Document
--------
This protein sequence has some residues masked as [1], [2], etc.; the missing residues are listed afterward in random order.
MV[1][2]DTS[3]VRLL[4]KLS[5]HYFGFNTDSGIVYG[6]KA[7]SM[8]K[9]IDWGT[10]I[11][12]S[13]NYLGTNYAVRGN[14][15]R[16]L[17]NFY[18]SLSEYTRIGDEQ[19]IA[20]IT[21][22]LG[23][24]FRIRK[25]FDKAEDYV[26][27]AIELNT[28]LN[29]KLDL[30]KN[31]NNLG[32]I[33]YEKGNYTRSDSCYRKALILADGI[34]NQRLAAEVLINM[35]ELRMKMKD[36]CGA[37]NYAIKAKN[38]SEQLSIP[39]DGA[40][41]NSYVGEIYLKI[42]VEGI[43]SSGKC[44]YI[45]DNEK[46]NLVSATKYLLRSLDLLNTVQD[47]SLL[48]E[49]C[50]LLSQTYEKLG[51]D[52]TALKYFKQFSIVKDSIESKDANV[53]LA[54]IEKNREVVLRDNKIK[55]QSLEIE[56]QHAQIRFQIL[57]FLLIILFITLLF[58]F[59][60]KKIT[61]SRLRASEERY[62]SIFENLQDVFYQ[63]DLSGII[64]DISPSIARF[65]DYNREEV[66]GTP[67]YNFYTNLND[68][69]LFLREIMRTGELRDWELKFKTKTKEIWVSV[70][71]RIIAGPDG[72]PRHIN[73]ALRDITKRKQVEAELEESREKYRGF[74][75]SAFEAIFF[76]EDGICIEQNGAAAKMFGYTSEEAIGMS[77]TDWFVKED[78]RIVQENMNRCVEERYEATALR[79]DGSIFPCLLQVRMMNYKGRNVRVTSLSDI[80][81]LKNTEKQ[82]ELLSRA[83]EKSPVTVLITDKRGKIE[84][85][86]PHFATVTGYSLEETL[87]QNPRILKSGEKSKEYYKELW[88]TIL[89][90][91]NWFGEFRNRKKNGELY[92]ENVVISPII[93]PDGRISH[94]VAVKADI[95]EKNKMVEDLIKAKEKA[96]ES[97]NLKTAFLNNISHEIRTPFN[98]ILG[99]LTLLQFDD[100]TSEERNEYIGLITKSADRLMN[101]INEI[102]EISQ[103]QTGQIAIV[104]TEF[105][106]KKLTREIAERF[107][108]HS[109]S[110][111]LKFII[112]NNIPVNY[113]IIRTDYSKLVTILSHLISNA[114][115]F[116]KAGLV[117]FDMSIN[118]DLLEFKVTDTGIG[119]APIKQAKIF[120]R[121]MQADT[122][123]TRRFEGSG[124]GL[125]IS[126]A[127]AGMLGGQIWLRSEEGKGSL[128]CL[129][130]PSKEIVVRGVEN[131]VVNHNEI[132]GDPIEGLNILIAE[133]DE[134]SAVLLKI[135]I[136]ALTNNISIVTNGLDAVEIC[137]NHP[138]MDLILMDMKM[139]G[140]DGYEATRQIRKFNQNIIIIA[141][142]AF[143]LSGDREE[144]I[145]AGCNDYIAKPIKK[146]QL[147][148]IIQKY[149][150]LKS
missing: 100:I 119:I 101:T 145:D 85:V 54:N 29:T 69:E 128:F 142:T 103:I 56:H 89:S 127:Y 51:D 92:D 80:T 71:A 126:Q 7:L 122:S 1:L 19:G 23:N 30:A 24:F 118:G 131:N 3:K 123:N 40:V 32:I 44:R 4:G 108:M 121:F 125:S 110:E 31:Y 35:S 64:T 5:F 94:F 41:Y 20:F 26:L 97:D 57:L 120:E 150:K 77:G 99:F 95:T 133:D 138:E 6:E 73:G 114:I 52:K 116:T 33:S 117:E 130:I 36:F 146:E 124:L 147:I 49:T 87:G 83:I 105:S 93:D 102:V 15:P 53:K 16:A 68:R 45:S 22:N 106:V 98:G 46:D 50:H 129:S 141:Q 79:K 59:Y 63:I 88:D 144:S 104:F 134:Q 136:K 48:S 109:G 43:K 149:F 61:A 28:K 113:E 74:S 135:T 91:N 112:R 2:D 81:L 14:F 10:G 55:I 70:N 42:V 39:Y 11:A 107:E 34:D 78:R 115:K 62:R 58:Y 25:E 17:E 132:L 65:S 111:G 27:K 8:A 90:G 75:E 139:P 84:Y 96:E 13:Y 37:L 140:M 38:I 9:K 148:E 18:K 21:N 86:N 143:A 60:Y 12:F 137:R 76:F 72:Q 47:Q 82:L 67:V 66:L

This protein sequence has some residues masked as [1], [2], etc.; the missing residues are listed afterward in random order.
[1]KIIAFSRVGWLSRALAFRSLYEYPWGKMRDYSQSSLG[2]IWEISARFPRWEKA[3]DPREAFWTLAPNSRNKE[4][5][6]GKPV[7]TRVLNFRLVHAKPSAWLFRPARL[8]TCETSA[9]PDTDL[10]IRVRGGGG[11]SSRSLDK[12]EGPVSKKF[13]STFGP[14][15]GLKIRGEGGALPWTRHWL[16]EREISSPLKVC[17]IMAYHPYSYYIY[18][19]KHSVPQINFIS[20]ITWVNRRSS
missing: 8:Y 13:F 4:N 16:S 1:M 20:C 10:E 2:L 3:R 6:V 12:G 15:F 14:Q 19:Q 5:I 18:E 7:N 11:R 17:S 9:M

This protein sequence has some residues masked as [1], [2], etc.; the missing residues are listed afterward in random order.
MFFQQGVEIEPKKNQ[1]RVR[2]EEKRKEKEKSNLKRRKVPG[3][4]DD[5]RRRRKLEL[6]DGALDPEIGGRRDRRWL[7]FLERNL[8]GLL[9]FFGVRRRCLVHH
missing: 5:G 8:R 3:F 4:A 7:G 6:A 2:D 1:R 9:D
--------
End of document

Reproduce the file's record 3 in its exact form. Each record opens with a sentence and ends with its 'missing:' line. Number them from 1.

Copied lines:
This protein sequence has some residues masked as [1], [2], etc.; the missing residues are listed afterward in random order.
MFFQQGVEIEPKKNQ[1]RVR[2]EEKRKEKEKSNLKRRKVPG[3][4]DD[5]RRRRKLEL[6]DGALDPEIGGRRDRRWL[7]FLERNL[8]GLL[9]FFGVRRRCLVHH
missing: 5:G 8:R 3:F 4:A 7:G 6:A 2:D 1:R 9:D